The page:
Clinton Daily Herald

Saturday, Nov. 29, 1890


Panic on a steamboat


Loss of the T. B. Leathers on

the Mississippi River.


Five people find watery graves.


The Vessel Takes Fire in Mid-Stream,

Causing a Panic Among Passengers

and Crew--All on Board Compelled to

Jump into the Water to Escape the

Flames, and Five People Perish—Names

of the Victims.


    New Orleans, Nov. 29. —A telephone message from Bayou Sara gives the following particulars of the loss of the steamer T.P. Leathers Thursday afternoon: One of the officers and survivors of the Leathers arrived here about 2 o’clock Friday morning. They report that the fire was first discovered about midships on the starboard side and was already blazing fiercely in a pile of sacks of seed, surrounded by the tiers of cotton bales. The boat was in mid-stream under way. The fire had gotten such a hold upon the inflammable material around it that to extinguished it was out of the question, and the captain ordered the boat headed for the landing at Point Breeze, opposite Fort Adams, Miss.


Passengers Crazed wit Terror


          The passenger and crew ran about the burning vessel crazed with terror, which was every minute increased by the roaring flames beneath them and the cracking of the burning timbers. The people gathered on the front deck, so as to be as near shore as possible, while the steamer was being driven in under full steam. As the boat neared the bank those of the roustabouts who could swim began to jump into the river, and before the boat was within 100 yards of the bank the water around her was black with struggling men. The officers of the boat stood to their posts and did all they could to prevent the frightened passengers from jumping into the river.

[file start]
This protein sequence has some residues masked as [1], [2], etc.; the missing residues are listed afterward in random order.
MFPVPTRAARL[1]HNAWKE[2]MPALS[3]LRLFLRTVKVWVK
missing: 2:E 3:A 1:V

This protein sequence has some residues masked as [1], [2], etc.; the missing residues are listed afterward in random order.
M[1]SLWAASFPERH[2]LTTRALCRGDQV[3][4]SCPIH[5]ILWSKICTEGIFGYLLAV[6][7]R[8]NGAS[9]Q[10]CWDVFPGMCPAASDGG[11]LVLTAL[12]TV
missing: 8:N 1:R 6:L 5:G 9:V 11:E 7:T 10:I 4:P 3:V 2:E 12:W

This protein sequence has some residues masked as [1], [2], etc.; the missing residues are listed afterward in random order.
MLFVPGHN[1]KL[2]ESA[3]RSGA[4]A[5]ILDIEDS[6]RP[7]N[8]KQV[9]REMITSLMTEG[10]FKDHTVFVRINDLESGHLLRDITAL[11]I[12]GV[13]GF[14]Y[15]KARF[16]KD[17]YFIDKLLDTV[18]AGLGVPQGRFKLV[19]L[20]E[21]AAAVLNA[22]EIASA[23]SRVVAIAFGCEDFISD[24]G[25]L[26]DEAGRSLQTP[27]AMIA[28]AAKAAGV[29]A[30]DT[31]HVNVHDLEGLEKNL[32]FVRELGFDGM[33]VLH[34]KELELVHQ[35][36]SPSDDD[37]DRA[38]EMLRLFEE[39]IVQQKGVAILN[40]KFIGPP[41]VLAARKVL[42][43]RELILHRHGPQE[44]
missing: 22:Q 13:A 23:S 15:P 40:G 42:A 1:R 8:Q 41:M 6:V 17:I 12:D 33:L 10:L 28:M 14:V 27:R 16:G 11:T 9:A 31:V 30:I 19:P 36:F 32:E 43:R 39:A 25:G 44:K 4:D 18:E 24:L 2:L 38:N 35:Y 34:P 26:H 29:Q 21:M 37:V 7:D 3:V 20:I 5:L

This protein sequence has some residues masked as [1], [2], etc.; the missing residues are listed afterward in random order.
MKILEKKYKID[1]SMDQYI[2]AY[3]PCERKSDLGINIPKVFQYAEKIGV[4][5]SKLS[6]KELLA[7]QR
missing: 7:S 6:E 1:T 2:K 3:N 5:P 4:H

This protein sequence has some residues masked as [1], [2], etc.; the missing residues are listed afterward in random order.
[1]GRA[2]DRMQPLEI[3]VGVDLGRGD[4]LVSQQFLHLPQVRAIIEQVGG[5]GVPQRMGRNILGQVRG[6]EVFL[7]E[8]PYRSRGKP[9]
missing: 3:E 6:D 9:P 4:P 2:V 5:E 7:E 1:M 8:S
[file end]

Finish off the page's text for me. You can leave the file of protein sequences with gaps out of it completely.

The List of Victims.


          When the boat got within a few hundred feet of the bank even the fore deck became so hot that it was impossible to stay there, and all on board were compelled to jump for their lives. Most of them were provided with life-preservers, and it is believed all of those who waited until the last minute to jump got safely to shore. Lucy Hill, the first chambermaid, jumped from the cabin deck and broke her leg. Those known to have been drowned are: Ike Mc Narris, the steward: the first cook, named Walker: the texas tender, Hamilton Jones, and a roustabout named Wright, all colored, and a white passenger whose name was not known.


Collected and

Transcribed by

Georgeann McClure




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